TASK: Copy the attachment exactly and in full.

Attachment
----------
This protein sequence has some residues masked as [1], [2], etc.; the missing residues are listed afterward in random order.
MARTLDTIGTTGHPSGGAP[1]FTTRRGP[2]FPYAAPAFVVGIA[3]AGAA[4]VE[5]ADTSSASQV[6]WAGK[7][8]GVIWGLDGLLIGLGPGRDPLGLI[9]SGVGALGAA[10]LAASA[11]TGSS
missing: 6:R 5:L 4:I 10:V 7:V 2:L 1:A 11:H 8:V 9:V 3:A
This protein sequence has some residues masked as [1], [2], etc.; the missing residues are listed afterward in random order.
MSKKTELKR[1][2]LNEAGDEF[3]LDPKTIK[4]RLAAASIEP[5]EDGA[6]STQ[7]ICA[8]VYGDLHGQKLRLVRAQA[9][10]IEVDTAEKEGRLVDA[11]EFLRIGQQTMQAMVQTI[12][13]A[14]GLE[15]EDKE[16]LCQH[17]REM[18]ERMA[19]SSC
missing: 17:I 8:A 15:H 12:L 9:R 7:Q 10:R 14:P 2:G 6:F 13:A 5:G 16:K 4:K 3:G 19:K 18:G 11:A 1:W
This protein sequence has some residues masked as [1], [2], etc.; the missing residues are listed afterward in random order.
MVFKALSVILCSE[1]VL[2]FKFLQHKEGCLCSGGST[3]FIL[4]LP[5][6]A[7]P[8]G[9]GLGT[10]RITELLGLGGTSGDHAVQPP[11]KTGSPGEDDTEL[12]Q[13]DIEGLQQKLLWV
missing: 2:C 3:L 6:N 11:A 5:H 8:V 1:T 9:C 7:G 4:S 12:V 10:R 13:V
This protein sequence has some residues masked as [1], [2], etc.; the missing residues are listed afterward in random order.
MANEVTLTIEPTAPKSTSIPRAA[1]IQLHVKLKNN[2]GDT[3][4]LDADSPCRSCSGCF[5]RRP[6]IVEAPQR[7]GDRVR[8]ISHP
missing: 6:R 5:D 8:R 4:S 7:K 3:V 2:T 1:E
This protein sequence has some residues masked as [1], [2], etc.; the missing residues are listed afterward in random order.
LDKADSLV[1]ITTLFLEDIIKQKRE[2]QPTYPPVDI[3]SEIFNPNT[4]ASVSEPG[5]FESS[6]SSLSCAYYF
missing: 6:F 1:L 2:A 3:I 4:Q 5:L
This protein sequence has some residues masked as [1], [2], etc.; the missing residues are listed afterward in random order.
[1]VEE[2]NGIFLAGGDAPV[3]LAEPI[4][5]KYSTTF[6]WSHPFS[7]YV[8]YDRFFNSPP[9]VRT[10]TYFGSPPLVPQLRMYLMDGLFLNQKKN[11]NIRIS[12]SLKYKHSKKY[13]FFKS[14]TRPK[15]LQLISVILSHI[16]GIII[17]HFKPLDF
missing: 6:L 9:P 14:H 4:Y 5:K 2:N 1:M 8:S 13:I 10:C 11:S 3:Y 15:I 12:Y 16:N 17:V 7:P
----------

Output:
This protein sequence has some residues masked as [1], [2], etc.; the missing residues are listed afterward in random order.
MARTLDTIGTTGHPSGGAP[1]FTTRRGP[2]FPYAAPAFVVGIA[3]AGAA[4]VE[5]ADTSSASQV[6]WAGK[7][8]GVIWGLDGLLIGLGPGRDPLGLI[9]SGVGALGAA[10]LAASA[11]TGSS
missing: 6:R 5:L 4:I 10:V 7:V 2:L 1:A 11:H 8:V 9:V 3:A
This protein sequence has some residues masked as [1], [2], etc.; the missing residues are listed afterward in random order.
MSKKTELKR[1][2]LNEAGDEF[3]LDPKTIK[4]RLAAASIEP[5]EDGA[6]STQ[7]ICA[8]VYGDLHGQKLRLVRAQA[9][10]IEVDTAEKEGRLVDA[11]EFLRIGQQTMQAMVQTI[12][13]A[14]GLE[15]EDKE[16]LCQH[17]REM[18]ERMA[19]SSC
missing: 17:I 8:A 15:H 12:L 9:R 7:Q 10:R 14:P 2:G 6:F 13:A 5:G 16:K 4:K 3:G 19:K 18:G 11:A 1:W
This protein sequence has some residues masked as [1], [2], etc.; the missing residues are listed afterward in random order.
MVFKALSVILCSE[1]VL[2]FKFLQHKEGCLCSGGST[3]FIL[4]LP[5][6]A[7]P[8]G[9]GLGT[10]RITELLGLGGTSGDHAVQPP[11]KTGSPGEDDTEL[12]Q[13]DIEGLQQKLLWV
missing: 2:C 3:L 6:N 11:A 5:H 8:V 1:T 9:C 7:G 4:S 12:V 10:R 13:V
This protein sequence has some residues masked as [1], [2], etc.; the missing residues are listed afterward in random order.
MANEVTLTIEPTAPKSTSIPRAA[1]IQLHVKLKNN[2]GDT[3][4]LDADSPCRSCSGCF[5]RRP[6]IVEAPQR[7]GDRVR[8]ISHP
missing: 6:R 5:D 8:R 4:S 7:K 3:V 2:T 1:E
This protein sequence has some residues masked as [1], [2], etc.; the missing residues are listed afterward in random order.
LDKADSLV[1]ITTLFLEDIIKQKRE[2]QPTYPPVDI[3]SEIFNPNT[4]ASVSEPG[5]FESS[6]SSLSCAYYF
missing: 6:F 1:L 2:A 3:I 4:Q 5:L
This protein sequence has some residues masked as [1], [2], etc.; the missing residues are listed afterward in random order.
[1]VEE[2]NGIFLAGGDAPV[3]LAEPI[4][5]KYSTTF[6]WSHPFS[7]YV[8]YDRFFNSPP[9]VRT[10]TYFGSPPLVPQLRMYLMDGLFLNQKKN[11]NIRIS[12]SLKYKHSKKY[13]FFKS[14]TRPK[15]LQLISVILSHI[16]GIII[17]HFKPLDF
missing: 6:L 9:P 14:H 4:Y 5:K 2:N 1:M 8:S 13:I 10:C 11:S 3:Y 15:I 12:Y 16:N 17:V 7:P